Purpose: The purpose of this study was to describe how dentists evaluated various items related to a treatment choice between fixed partial dentures (FPD) and removable partial dentures (RPD), and to determine if the differences could be explained by dentist-related variables ("social and demographic attributes," "job situation," and "attitudes").
Materials and methods: Questionnaires were sent to a random sample of 2,059 Swedish general dentists, with a response rate of 76%. In the questionnaire, the choice between FPDs and RPDs in a clinical situation was presented. The dentists were asked to mark on 14-item visual analogue scales the relative importance he or she gave the different items. The items were analyzed through principal components analysis, where a 3-factor solution was obtained; the factors were labeled as "time," "health," and "comfort." The factors were run as dependent variables in multiple regression analyses.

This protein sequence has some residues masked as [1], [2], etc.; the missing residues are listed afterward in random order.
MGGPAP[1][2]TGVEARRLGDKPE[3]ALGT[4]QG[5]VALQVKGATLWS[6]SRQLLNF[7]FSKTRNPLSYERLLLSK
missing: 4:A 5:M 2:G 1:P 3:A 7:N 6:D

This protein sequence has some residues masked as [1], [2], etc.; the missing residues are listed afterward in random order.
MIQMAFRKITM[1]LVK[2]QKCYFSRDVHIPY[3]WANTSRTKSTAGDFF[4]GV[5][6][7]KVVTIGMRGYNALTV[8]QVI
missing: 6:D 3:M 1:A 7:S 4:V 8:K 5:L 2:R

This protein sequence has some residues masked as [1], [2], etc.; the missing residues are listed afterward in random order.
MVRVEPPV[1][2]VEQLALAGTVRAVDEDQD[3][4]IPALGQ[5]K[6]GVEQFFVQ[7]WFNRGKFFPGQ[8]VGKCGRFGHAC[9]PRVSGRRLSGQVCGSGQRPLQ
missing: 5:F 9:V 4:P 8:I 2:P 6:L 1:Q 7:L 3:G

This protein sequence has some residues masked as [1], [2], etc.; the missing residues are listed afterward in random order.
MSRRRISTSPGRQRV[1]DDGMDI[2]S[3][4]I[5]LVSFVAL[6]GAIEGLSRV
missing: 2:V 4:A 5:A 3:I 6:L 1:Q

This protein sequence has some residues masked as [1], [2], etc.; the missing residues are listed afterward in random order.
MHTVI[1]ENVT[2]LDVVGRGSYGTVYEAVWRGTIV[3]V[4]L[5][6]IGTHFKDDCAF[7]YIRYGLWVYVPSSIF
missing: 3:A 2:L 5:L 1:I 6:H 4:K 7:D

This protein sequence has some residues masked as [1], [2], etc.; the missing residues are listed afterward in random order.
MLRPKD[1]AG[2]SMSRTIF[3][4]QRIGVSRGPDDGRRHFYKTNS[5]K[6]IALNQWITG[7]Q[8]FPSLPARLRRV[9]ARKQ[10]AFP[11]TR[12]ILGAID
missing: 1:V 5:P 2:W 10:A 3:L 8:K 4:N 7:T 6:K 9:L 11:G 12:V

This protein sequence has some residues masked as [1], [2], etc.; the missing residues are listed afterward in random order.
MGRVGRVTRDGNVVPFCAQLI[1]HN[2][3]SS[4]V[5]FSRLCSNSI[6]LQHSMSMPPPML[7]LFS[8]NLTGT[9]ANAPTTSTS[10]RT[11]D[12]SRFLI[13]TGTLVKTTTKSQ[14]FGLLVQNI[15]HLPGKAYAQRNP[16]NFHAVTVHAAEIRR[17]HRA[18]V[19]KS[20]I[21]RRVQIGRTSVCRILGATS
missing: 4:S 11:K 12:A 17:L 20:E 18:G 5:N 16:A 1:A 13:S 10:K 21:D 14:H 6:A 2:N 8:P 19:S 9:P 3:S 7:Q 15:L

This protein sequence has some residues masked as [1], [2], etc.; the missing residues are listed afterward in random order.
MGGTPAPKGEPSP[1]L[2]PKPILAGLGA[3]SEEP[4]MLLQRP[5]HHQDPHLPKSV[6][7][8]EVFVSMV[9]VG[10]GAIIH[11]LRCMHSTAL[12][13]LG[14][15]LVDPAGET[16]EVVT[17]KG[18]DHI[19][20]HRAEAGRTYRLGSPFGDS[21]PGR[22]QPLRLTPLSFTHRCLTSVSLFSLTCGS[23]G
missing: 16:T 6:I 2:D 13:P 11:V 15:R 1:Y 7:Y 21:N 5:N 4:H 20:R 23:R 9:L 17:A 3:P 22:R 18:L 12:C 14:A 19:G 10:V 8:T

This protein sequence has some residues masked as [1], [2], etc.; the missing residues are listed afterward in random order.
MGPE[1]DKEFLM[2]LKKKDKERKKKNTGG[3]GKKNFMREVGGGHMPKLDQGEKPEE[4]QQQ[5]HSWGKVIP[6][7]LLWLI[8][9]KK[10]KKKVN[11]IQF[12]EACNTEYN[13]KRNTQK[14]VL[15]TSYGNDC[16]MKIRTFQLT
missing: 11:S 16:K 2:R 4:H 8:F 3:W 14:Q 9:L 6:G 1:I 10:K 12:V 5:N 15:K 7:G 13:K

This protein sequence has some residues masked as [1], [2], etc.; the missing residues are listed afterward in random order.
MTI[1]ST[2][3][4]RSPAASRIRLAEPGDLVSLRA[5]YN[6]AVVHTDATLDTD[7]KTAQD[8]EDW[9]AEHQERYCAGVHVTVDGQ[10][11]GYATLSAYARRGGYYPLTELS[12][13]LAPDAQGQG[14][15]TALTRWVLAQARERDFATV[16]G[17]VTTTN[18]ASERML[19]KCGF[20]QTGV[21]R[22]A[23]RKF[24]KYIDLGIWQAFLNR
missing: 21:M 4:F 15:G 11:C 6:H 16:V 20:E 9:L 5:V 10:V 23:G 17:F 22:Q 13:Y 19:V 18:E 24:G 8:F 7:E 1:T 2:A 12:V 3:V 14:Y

Results: Great individual variations were seen, but the differences between groups of dentists were small. The items evaluated as most important were "patient's wish," "condition of possible abutment teeth," and "prognosis for delivered treatment." Male dentists gave significantly greater importance to the "health" factor compared to female dentists. The attitudinal variable "patient information" showed significant associations with all 3 factors in the multivariate models.
Conclusion: Great individual differences were seen regarding the importance of the various items. In multiple regression models, several independent variables showed significant associations, most interestingly the attitudinal variable "patient information." Low explanatory (R2) values indicate that it is necessary to capture more variables of importance for the prosthodontic decision-making process.